# Darryl Williams

##
Influence of the Wind on the Motion of Surface Drifters: Application of a Data Assimilative Model to the Outer Scotian Shelf

### Thesis Approved 1996

The dynamics of the upper meter or so of the ocean are complicated by
the interaction of current shear, wind shear and the action of waves.
An effective model for the motion of surface drifters should take into
account: (i) Stokes drift; (ii) the leeway effect, due to wind acting
on exposed areas of the drifter; (iii) motion in the wind drift layer,
which consists of a 5cm thick surface sublayer above a logarithmic
sublayer of about one meter thickness. Drifter trajectories were
observed on the outer Scotian Shelf in May 1993. Three types of
drifter were deployed: one was drogued at 20m, the other two were
surface drifters with different drafts and mast areas. To quantify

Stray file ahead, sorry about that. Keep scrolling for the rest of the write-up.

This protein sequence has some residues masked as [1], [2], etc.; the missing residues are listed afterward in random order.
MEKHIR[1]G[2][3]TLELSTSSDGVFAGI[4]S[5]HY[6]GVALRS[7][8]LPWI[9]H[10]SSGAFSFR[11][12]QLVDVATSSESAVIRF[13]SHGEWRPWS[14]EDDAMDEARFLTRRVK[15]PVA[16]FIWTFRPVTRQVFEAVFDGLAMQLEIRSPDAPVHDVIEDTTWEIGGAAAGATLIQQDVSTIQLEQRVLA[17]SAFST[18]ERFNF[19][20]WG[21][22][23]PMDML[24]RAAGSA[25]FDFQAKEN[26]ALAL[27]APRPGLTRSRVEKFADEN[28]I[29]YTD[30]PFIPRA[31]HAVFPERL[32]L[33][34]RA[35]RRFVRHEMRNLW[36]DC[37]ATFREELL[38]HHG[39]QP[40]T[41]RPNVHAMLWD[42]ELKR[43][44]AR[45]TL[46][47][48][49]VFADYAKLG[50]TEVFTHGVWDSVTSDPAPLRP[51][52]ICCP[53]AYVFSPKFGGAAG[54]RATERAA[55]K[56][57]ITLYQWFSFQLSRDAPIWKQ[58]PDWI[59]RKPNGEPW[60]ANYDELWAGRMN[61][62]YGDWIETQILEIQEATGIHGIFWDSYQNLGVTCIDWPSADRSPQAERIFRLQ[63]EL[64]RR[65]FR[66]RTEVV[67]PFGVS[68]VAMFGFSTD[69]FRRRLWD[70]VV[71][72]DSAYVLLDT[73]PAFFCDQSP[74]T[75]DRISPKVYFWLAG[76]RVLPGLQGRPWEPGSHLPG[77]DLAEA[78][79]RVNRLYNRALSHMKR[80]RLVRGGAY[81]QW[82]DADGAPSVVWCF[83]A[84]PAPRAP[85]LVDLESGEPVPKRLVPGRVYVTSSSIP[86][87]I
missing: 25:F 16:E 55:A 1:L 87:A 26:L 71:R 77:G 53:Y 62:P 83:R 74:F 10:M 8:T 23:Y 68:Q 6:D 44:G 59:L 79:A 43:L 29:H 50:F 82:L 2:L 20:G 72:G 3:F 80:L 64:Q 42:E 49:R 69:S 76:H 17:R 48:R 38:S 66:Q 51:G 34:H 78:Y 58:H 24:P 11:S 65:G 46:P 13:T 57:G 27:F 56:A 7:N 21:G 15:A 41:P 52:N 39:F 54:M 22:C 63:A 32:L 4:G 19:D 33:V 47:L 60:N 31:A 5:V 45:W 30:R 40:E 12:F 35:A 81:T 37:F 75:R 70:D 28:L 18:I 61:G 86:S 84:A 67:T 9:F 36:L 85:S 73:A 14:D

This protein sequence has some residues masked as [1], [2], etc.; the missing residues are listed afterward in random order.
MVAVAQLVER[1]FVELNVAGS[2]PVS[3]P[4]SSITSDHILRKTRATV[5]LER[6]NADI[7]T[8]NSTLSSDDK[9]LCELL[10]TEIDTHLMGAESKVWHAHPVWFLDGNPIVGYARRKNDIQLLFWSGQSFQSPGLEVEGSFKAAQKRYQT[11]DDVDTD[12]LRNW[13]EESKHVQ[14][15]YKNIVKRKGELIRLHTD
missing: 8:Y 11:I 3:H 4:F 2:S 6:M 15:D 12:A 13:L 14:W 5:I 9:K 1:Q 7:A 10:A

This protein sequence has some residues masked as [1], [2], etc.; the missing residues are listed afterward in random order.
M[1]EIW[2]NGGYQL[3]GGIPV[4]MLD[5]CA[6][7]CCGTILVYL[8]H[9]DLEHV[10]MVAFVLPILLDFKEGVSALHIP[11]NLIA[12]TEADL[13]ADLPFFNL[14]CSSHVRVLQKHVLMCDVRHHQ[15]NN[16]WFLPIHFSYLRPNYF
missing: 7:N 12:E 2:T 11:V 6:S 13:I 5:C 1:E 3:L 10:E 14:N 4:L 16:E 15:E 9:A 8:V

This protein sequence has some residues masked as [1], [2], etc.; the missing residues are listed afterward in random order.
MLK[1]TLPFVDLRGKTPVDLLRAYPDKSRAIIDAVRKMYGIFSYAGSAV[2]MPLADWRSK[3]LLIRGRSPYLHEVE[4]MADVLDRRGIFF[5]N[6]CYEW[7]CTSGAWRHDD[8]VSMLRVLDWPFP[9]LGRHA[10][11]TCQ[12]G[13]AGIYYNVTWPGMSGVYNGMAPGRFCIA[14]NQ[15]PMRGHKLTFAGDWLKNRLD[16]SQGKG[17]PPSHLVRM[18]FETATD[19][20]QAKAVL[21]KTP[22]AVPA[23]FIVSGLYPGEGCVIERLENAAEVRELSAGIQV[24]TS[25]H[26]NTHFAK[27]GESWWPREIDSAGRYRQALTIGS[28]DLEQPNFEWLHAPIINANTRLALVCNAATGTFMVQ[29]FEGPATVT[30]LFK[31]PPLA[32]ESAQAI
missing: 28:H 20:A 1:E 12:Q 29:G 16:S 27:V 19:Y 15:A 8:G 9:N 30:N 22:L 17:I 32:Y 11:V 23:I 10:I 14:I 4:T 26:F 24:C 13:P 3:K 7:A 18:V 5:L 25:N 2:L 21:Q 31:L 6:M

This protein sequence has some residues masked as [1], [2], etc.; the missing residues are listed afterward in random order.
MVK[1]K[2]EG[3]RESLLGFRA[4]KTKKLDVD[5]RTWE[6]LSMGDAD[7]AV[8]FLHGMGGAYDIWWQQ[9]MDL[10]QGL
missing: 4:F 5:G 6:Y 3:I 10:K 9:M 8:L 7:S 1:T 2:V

the various components of the drifter motion, the water column was
partitioned into separate layers leading to the following expression
for drifter velocity:
Udrifter = Udeep + UEkman + UStokes + Ulee + Ulog + Uerror

Udeep is the background flow and UEkman is the velocity near the top
of the Ekman layer. The remaining suB.Sc.ripts refer to the surface
corrections for Stokes drift, the leeway effect, and the logarithmic
sublayer (the effect of the surface sublayer was assumed negligible).
The calculation of UStokes, Ulee and Ulog is straightforward and based
on physical principles. The background flow (below 20m) was modelled
using the adjoint method to assimilate current data from moored
instruments and a shipborne acoustic doppler current profiler. UEkman
was modelled statistically, using complex regression. The background
flow correction gave the greatest reduction in the variance between
model and observation of the drifter velocities. The variance of the
error was 53% that of the observed (i.e. uncorrected) velocity
variance. Subtracting the surface correction factors further reduced
the residual variance to 45%. Complex regression of the corrected
drifter velocity on the wind stress reduced the residual variance to
37%.